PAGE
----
Koziel said that it took him approximately two full years to get comfortable competing in the specialized sports racing chair.
Koziel spent a lot of time training with Lightning Wheels coach Phil Galli, who works at Children’s Specialized.
“He works integrating people with disabilities into high school sports,” Koziel said.
When Koziel entered Kearny High School, he expressed interest in being a part of the track team.
“It was definitely something I wanted to do,” Koziel said.
With approval from head coach Al Perez and help from assistant coach Steve Andrews – a former state champion in track during his days at Kearny High – Koziel became a regular member of the team.
“I went to 3-to-5 practices a week,” Koziel said. “Steve Andrews did a lot of work with me. He really took the time to work one-on-one with me. I just thought that I would be a part of the team. I never thought I’d really compete. I have friends who live in other states with disabilities and they never get the chance. Steve told me that they would enter me in any meet that they could. They all went far and beyond helping me.”
Koziel said that Andrews was a big help in his development.
“He was the perfect guy to train me,” Koziel said. “There were some days when I didn’t feel like doing anything, but he was there. He had his way with me. In the beginning, no one knew how to train a wheelchair athlete, but he knew.”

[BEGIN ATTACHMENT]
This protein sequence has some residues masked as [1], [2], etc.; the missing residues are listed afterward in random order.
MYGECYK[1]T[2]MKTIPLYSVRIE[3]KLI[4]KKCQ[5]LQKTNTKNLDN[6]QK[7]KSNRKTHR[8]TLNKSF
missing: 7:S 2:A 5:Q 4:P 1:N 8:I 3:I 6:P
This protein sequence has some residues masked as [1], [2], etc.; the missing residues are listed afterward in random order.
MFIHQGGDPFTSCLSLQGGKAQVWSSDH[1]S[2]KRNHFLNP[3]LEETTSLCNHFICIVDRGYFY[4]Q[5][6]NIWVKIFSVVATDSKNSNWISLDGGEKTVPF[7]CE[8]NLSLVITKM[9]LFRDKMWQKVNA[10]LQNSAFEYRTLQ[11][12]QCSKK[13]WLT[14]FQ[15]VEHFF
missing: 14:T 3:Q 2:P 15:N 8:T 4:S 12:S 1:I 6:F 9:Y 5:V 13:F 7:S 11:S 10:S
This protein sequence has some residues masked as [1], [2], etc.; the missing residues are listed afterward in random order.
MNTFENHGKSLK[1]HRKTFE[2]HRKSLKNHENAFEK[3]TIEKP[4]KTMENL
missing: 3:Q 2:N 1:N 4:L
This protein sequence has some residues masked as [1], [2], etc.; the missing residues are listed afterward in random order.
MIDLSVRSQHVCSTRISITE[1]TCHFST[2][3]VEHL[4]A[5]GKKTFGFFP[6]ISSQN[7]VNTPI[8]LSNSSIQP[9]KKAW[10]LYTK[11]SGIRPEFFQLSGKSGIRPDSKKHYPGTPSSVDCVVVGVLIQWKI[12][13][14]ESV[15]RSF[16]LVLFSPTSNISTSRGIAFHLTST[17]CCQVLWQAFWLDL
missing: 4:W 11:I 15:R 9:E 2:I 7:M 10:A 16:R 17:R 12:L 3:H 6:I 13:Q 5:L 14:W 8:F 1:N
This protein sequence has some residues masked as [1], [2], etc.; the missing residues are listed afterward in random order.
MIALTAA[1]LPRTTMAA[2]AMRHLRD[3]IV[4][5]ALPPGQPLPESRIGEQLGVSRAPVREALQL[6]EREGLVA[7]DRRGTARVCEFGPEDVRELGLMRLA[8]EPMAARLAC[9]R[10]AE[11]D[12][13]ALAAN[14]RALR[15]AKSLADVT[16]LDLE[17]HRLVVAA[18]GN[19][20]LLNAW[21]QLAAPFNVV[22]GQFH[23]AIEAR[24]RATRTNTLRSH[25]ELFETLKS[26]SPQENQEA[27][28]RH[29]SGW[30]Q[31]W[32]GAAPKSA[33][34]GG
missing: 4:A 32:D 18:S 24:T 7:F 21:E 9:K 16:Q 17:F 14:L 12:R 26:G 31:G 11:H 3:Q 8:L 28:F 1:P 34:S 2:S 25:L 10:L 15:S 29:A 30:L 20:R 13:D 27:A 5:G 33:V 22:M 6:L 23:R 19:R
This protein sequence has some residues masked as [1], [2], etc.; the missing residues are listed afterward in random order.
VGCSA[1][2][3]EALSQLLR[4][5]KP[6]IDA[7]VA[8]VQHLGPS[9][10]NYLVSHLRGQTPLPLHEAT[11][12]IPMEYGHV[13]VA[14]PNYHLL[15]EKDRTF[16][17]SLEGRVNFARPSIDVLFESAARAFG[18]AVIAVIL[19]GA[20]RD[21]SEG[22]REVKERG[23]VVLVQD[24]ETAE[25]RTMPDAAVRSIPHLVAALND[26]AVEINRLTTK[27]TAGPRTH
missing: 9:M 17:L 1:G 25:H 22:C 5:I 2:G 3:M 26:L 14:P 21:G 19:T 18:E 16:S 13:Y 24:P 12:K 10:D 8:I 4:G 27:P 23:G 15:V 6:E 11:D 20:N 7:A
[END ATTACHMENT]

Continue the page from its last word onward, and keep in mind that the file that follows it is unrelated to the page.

Recently, Koziel went to the NJSIAA Meet of Champions in Old Bridge to compete in the wheelchair portion of the meet. Just like all the other able bodied athletes there, Koziol took to the track and competed in six events.
Koziel managed to come away with three medals, winning the javelin with a throw of 37 feet, taking second in the shot put and discus.
Koziel also finished fourth in the 400, 800 and 1,600-meter runs, meaning he placed in every event he entered.
And remember, he did the field events while sitting in a chair, meaning he threw the javelin 37 feet while seated. Truly a remarkable feat.
“The discus is my favorite,” Koziel said. “Normally, I can really click it with my style of throwing. It’s all about strength and technique.”